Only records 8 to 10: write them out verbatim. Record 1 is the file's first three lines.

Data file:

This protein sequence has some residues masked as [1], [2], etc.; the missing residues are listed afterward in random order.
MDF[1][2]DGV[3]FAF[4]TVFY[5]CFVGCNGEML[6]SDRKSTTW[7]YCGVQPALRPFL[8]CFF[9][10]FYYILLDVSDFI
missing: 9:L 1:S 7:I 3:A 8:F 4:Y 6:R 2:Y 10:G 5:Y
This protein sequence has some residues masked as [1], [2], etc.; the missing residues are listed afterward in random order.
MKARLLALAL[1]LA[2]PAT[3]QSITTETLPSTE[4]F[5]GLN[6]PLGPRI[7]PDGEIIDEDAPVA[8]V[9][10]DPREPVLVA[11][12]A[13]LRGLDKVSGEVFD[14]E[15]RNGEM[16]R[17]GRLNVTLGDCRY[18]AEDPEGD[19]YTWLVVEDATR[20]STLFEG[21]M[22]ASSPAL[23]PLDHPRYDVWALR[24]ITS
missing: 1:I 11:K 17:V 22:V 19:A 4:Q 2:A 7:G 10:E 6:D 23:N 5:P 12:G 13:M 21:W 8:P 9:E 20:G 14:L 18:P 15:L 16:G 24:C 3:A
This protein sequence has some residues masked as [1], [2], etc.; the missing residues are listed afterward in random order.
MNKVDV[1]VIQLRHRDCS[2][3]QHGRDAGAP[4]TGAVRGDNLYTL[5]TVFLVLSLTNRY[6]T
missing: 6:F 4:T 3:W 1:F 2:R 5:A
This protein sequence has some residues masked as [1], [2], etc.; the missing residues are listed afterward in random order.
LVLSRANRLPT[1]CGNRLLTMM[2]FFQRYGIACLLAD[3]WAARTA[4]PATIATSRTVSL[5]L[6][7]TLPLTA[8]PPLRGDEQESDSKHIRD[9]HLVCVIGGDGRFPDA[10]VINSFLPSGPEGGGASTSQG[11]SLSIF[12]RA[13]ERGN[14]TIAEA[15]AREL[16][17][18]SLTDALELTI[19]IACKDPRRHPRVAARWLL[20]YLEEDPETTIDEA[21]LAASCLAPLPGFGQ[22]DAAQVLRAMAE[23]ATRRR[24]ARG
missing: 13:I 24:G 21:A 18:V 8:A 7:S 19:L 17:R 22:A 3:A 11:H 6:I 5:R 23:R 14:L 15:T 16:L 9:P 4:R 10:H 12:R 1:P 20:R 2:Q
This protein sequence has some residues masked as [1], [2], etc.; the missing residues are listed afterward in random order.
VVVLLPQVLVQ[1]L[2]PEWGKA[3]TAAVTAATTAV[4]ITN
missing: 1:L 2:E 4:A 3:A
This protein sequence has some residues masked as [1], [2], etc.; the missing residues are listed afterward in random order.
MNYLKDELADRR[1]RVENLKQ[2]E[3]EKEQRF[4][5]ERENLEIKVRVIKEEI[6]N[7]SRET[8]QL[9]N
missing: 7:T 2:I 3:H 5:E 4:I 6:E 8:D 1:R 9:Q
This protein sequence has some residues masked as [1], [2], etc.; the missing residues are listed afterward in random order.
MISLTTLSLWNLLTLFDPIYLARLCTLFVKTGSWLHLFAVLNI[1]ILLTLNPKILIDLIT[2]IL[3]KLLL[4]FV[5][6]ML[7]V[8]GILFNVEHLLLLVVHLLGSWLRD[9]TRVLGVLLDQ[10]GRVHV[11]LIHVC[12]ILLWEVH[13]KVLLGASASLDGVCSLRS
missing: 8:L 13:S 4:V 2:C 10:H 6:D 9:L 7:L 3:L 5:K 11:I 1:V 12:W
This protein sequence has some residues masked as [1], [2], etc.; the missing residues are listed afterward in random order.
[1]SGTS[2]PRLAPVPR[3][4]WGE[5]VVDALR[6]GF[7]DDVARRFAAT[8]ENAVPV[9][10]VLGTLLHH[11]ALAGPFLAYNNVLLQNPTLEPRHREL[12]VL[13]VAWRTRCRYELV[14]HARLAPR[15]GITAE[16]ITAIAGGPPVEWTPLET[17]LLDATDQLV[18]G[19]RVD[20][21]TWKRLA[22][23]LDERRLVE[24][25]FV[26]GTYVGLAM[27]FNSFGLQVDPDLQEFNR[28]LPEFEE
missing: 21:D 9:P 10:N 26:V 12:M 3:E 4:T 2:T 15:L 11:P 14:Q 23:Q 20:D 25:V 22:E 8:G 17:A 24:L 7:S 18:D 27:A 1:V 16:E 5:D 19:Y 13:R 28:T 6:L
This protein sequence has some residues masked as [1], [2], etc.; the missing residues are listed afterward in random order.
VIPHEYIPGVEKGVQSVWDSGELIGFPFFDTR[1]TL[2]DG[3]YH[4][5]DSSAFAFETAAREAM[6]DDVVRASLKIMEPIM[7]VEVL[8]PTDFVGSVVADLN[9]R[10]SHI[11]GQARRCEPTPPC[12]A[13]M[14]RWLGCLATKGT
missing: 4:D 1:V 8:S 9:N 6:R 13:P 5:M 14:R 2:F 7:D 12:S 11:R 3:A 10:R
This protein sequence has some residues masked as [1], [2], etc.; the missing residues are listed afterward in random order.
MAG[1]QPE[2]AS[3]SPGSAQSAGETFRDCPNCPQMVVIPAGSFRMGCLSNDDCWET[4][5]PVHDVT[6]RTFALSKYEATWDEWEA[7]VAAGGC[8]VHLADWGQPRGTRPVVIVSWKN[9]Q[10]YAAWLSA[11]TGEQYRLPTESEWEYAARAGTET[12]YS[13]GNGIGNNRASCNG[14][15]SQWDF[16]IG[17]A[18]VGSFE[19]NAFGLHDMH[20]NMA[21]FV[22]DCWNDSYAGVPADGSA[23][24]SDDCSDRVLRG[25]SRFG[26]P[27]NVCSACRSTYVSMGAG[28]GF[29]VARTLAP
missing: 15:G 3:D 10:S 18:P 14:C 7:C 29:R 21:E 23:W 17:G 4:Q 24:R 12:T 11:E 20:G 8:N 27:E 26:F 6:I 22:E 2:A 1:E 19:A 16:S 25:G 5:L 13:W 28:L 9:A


This protein sequence has some residues masked as [1], [2], etc.; the missing residues are listed afterward in random order.
[1]SGTS[2]PRLAPVPR[3][4]WGE[5]VVDALR[6]GF[7]DDVARRFAAT[8]ENAVPV[9][10]VLGTLLHH[11]ALAGPFLAYNNVLLQNPTLEPRHREL[12]VL[13]VAWRTRCRYELV[14]HARLAPR[15]GITAE[16]ITAIAGGPPVEWTPLET[17]LLDATDQLV[18]G[19]RVD[20][21]TWKRLA[22][23]LDERRLVE[24][25]FV[26]GTYVGLAM[27]FNSFGLQVDPDLQEFNR[28]LPEFEE
missing: 21:D 9:P 10:N 26:V 12:M 3:E 4:T 2:T 15:L 11:P 14:Q 23:Q 20:D 25:V 22:E 8:G 17:A 24:L 7:S 18:D 27:A 1:V 16:E 5:D 19:Y 13:R 28:T 6:L
This protein sequence has some residues masked as [1], [2], etc.; the missing residues are listed afterward in random order.
VIPHEYIPGVEKGVQSVWDSGELIGFPFFDTR[1]TL[2]DG[3]YH[4][5]DSSAFAFETAAREAM[6]DDVVRASLKIMEPIM[7]VEVL[8]PTDFVGSVVADLN[9]R[10]SHI[11]GQARRCEPTPPC[12]A[13]M[14]RWLGCLATKGT
missing: 4:D 1:V 8:S 9:N 6:R 13:P 5:M 14:R 2:F 7:D 12:S 11:R 3:A 10:R
This protein sequence has some residues masked as [1], [2], etc.; the missing residues are listed afterward in random order.
MAG[1]QPE[2]AS[3]SPGSAQSAGETFRDCPNCPQMVVIPAGSFRMGCLSNDDCWET[4][5]PVHDVT[6]RTFALSKYEATWDEWEA[7]VAAGGC[8]VHLADWGQPRGTRPVVIVSWKN[9]Q[10]YAAWLSA[11]TGEQYRLPTESEWEYAARAGTET[12]YS[13]GNGIGNNRASCNG[14][15]SQWDF[16]IG[17]A[18]VGSFE[19]NAFGLHDMH[20]NMA[21]FV[22]DCWNDSYAGVPADGSA[23][24]SDDCSDRVLRG[25]SRFG[26]P[27]NVCSACRSTYVSMGAG[28]GF[29]VARTLAP
missing: 15:G 3:D 10:S 18:P 14:C 7:C 29:R 21:E 23:W 17:G 4:Q 24:R 12:T 11:E 20:G 8:N 27:E 26:F 6:I 22:E 2:A 1:E 19:A 16:S 25:G 5:L 13:W 28:L 9:A